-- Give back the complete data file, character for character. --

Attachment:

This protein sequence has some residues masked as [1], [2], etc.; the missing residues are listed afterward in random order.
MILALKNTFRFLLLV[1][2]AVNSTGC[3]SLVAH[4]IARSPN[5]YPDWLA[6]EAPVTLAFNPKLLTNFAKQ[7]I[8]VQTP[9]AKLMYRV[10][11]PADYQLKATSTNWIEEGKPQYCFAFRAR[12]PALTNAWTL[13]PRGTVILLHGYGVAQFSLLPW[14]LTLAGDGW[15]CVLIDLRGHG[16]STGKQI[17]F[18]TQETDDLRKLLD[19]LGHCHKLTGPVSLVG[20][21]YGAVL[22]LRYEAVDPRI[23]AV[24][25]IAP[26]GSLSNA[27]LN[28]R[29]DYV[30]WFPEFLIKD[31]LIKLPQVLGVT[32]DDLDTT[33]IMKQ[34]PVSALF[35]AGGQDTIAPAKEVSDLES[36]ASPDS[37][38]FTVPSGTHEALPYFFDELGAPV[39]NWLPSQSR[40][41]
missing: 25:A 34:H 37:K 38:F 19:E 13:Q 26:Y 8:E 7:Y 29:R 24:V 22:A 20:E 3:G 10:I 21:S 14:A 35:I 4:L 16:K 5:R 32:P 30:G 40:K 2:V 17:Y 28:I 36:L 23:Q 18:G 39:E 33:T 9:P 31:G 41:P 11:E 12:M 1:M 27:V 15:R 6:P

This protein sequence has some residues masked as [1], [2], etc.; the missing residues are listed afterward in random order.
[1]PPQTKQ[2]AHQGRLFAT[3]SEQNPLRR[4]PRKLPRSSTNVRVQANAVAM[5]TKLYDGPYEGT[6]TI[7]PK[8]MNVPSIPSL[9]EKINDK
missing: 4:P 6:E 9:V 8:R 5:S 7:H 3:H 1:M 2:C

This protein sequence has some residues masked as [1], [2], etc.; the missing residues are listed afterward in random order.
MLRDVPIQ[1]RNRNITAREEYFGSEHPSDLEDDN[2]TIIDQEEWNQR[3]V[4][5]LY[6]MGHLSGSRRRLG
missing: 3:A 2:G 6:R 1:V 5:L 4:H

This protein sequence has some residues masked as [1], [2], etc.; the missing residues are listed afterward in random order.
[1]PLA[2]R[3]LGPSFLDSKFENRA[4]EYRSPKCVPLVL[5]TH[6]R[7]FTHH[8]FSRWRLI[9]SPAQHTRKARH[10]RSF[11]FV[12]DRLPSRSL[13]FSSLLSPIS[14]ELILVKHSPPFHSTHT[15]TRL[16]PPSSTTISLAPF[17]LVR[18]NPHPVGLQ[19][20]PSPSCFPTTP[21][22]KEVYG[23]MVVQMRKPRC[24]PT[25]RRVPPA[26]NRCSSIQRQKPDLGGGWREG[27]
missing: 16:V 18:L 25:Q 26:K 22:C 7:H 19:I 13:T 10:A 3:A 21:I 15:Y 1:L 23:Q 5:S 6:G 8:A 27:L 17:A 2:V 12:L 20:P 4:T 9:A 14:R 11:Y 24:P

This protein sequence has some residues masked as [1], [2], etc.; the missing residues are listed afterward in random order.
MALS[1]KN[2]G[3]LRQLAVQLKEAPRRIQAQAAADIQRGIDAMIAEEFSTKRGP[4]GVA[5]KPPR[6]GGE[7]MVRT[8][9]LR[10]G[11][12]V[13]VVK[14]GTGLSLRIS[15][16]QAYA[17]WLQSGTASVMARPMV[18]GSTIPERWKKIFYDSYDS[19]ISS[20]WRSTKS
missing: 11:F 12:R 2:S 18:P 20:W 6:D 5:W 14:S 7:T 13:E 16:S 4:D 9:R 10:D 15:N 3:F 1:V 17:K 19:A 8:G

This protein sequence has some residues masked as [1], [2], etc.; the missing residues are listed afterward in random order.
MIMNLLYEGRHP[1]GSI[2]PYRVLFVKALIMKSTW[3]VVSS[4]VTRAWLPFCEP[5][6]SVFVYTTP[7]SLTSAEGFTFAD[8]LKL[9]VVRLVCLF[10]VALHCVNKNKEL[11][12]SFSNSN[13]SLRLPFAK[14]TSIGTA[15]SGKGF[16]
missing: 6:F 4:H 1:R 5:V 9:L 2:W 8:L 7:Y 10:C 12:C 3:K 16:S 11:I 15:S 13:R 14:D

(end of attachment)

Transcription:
This protein sequence has some residues masked as [1], [2], etc.; the missing residues are listed afterward in random order.
MILALKNTFRFLLLV[1][2]AVNSTGC[3]SLVAH[4]IARSPN[5]YPDWLA[6]EAPVTLAFNPKLLTNFAKQ[7]I[8]VQTP[9]AKLMYRV[10][11]PADYQLKATSTNWIEEGKPQYCFAFRAR[12]PALTNAWTL[13]PRGTVILLHGYGVAQFSLLPW[14]LTLAGDGW[15]CVLIDLRGHG[16]STGKQI[17]F[18]TQETDDLRKLLD[19]LGHCHKLTGPVSLVG[20][21]YGAVL[22]LRYEAVDPRI[23]AV[24][25]IAP[26]GSLSNA[27]LN[28]R[29]DYV[30]WFPEFLIKD[31]LIKLPQVLGVT[32]DDLDTT[33]IMKQ[34]PVSALF[35]AGGQDTIAPAKEVSDLES[36]ASPDS[37][38]FTVPSGTHEALPYFFDELGAPV[39]NWLPSQSR[40][41]
missing: 25:A 34:H 37:K 38:F 19:E 13:Q 26:Y 8:E 7:Y 29:R 24:V 22:A 20:E 3:G 10:I 21:S 14:A 35:I 4:L 16:K 5:R 32:P 30:G 40:K 2:V 17:Y 28:I 36:L 23:Q 18:G 39:E 33:T 9:P 31:G 41:P 11:E 12:M 1:M 27:V 15:R 6:P

This protein sequence has some residues masked as [1], [2], etc.; the missing residues are listed afterward in random order.
[1]PPQTKQ[2]AHQGRLFAT[3]SEQNPLRR[4]PRKLPRSSTNVRVQANAVAM[5]TKLYDGPYEGT[6]TI[7]PK[8]MNVPSIPSL[9]EKINDK
missing: 4:P 6:E 9:V 8:R 5:S 7:H 3:H 1:M 2:C

This protein sequence has some residues masked as [1], [2], etc.; the missing residues are listed afterward in random order.
MLRDVPIQ[1]RNRNITAREEYFGSEHPSDLEDDN[2]TIIDQEEWNQR[3]V[4][5]LY[6]MGHLSGSRRRLG
missing: 3:A 2:G 6:R 1:V 5:L 4:H

This protein sequence has some residues masked as [1], [2], etc.; the missing residues are listed afterward in random order.
[1]PLA[2]R[3]LGPSFLDSKFENRA[4]EYRSPKCVPLVL[5]TH[6]R[7]FTHH[8]FSRWRLI[9]SPAQHTRKARH[10]RSF[11]FV[12]DRLPSRSL[13]FSSLLSPIS[14]ELILVKHSPPFHSTHT[15]TRL[16]PPSSTTISLAPF[17]LVR[18]NPHPVGLQ[19][20]PSPSCFPTTP[21][22]KEVYG[23]MVVQMRKPRC[24]PT[25]RRVPPA[26]NRCSSIQRQKPDLGGGWREG[27]
missing: 16:V 18:L 25:Q 26:K 22:C 7:H 19:I 13:T 10:A 3:A 21:I 15:Y 1:L 23:Q 5:S 6:G 8:A 27:L 17:A 2:V 12:L 20:P 4:T 9:A 14:R 11:Y 24:P

This protein sequence has some residues masked as [1], [2], etc.; the missing residues are listed afterward in random order.
MALS[1]KN[2]G[3]LRQLAVQLKEAPRRIQAQAAADIQRGIDAMIAEEFSTKRGP[4]GVA[5]KPPR[6]GGE[7]MVRT[8][9]LR[10]G[11][12]V[13]VVK[14]GTGLSLRIS[15][16]QAYA[17]WLQSGTASVMARPMV[18]GSTIPERWKKIFYDSYDS[19]ISS[20]WRSTKS
missing: 11:F 12:R 2:S 18:P 20:W 6:D 5:W 14:S 7:T 13:E 16:S 4:D 9:R 10:D 15:N 3:F 1:V 17:K 19:A 8:G

This protein sequence has some residues masked as [1], [2], etc.; the missing residues are listed afterward in random order.
MIMNLLYEGRHP[1]GSI[2]PYRVLFVKALIMKSTW[3]VVSS[4]VTRAWLPFCEP[5][6]SVFVYTTP[7]SLTSAEGFTFAD[8]LKL[9]VVRLVCLF[10]VALHCVNKNKEL[11][12]SFSNSN[13]SLRLPFAK[14]TSIGTA[15]SGKGF[16]
missing: 6:F 4:H 1:R 5:V 9:L 2:W 8:L 7:Y 10:C 12:C 3:K 16:S 11:I 15:S 13:R 14:D